Looks like Fallout 76 has run its course for a while, as I’m not really getting a hook to pull me into a session. There are quests all over the place, often interesting little self-contained stories as in the previous games, but in the face of the not so great combat and all the MMO-ness outlined in the previous post it’s not really enough. It might be something to head back into, or it might stay parked in The Great Library of Eternal Promise, we’ll see.

In the meantime Destiny 2 perked up slightly after a couple months off, with a wave of Bungie’s 30th Anniversary stuff and the Dawning event. Neither are wildly innovative; there’s a 6 player activity from the former that, shockingly, consists of a bunch of waves of minions then bosses, the latter is a lot of schlepping across the galaxy handing out gifts, but they manage to stay the right side of “giving a gentle incentive to do other stuff, which is pretty fun anyway” without straying too far into tedious admin. It’s not long term, even with some randomised elements the new event got same-y pretty quickly, but it was a nice little diversion with some shiny outfits on offer. It hasn’t been enough to get me to pre-order the next expansion, I think I’ll still be taking a longer break before heading into that.

KARDS, the Second World War themed online CCG, has proven quite compelling, I’ve been playing a round or three of that most days, veering between the usual CCG emotions of smug satisfaction at my incredible tactics and incandescent fury at the appalling cheese decks my opponent uses, the latter augmented by the AI quite deliberately dealing the perfect card to the enemy at just the right time while putting all my potential match winners at the bottom of the deck. A quick browse of forums suggest the current meta swings heavily towards issuing a lot of irritating orders, something I’ve seen a bit of myself, hopefully the tide might shift as it’s enormously frustrating to get into those matches. I’m quite happy bibbling around at a low rank with other players who haven’t invested a vast amount of time or money into building up masses of fancy cards. Much like War Thunder, where I also hop into low-to-mid ranked planes and boats for a match or two most days, even tanks a bit recently, though that’s mostly reminded me that I’m really not so keen on ground forces. Idle Champions of the Forgotten Realms continues to be inexplicably compelling as well, but I’m missing something to really get my teeth into. Cyberpunk 2077 might be the very thing from the current Steam sale, I’m strongly tempted to pick it up after Christmas.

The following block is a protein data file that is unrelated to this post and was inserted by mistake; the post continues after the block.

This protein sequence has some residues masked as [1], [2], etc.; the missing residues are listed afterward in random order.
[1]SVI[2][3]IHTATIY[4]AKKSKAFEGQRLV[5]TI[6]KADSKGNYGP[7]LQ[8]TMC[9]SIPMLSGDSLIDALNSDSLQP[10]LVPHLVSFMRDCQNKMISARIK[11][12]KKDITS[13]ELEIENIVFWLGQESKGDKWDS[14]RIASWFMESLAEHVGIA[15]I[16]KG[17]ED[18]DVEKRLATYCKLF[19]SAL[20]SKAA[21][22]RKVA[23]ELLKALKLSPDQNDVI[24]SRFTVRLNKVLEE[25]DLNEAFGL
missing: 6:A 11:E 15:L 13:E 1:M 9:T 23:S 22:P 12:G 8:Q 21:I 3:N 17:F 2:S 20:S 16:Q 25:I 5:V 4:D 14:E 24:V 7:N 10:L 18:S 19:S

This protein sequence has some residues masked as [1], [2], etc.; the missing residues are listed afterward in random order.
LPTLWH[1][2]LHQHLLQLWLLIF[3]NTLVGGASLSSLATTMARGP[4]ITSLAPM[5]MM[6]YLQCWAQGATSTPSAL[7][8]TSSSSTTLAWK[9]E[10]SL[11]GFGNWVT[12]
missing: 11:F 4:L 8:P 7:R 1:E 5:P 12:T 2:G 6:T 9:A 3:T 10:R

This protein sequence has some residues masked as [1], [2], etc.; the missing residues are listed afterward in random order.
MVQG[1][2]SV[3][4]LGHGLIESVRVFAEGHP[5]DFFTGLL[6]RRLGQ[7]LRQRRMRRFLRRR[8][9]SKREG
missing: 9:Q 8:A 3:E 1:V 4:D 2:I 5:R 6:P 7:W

A hundred and ten cornets close at hand

Things have calmed down a bit with puppy ownership, so I’ve finally got a bit of time in Fallout 76. Giving it a few years seems to have been a good decision as there’s been plenty added since launch, not least NPCs; I’m not surprised that the game world felt a bit dead at launch, even the light smattering of other characters make things feel more alive, unlike (ironically) human players who (at best) add nothing to the experience. My only interactions have been getting rapidly killed by high level players after claiming workbenches, an action that flags you for PvP. The game makes it clear, and it’s worth doing at least once to get a bunch of plans, but it gives me absolutely no desire to participate in more general PvP. There are messages here and there about teams forming up, though usually at much higher levels again, but I’ve no interest in that faff either.